Bacchus may have been the very first wine critic, giving a thumbs-up to some sort of freshly fermented grape juice. These days, we look to numerical scores for guidance, a phenomenon that probably originated with the 20-point UC Davis scale, developed in 1959 purely for academic wine evaluation.
Wine journals, such as Decanter, came to be in the late ‘70s, but their writing focused on stories with an educational bent. Wine book authors of the time waxed philosophical about particular wines or producers, but also were more interested in educating their readers than giving them specific advice on this or that bottle.
Flash forward to 2013 and you have a very different story. The arrival of the 100-point scale in the early ‘80s, popularized by Wine Spectator magazine and Robert Parker’s The Wine Advocate newsletter, has become the de-facto method for rating wines. Today, a slew of wine critics, writers, bloggers, and retailers all dish out scores to the seemingly endless supply of wines available in the marketplace.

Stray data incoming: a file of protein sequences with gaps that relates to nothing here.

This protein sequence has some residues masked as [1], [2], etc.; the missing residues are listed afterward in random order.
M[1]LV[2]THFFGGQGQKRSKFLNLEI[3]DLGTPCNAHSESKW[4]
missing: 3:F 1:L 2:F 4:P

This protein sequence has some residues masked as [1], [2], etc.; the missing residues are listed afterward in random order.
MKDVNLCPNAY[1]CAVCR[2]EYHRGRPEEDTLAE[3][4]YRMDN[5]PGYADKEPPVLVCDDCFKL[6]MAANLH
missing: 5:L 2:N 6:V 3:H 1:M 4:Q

How did attaching a numerical score to a bottle of wine become pre-eminent and so prolific? This definition by wine-searcher.com puts it well, “A wine score is the quickest, simplest way for wine critics to communicate their opinions about the quality of a wine. Wine scores appear in newspapers, magazines, and wine guides, in print and online, and even on wine bottles. They help consumers, collectors, and investors decide which wine to buy, collect or invest in.”
Yes, a numerical score does seem like the simplest way for wine critics to communicate their opinions. But scoring wines by number, while convenient for everyone, is also controversial. Do scores really tell you all you need to know about a wine?—especially when they vary among critics, which is understandable since a numerical wine score seeks to impart an objective quality to the inherently subjective process of evaluating wine.
So, as if to strengthen the objectivity of their scores, many critics offer admonitions in their respective publications. Wine writer Jancis Robinson notes: “Once numbers are involved, it is all too easy to reduce wine to a financial commodity rather than … a source of sensual pleasure and conviviality.” And Robert Parker warns: “…scores do not reveal the important facts about a wine. The written commentary that accompanies the ratings is a better source of information.”
Ah, read the review—now that makes more sense!
So, how much weight should you give to the score alone? Think of it as a big bold headline. It will give you the essence of the review. But you’ll need to read the commentary that accompanies it for the important information. Then, let your own palate decide.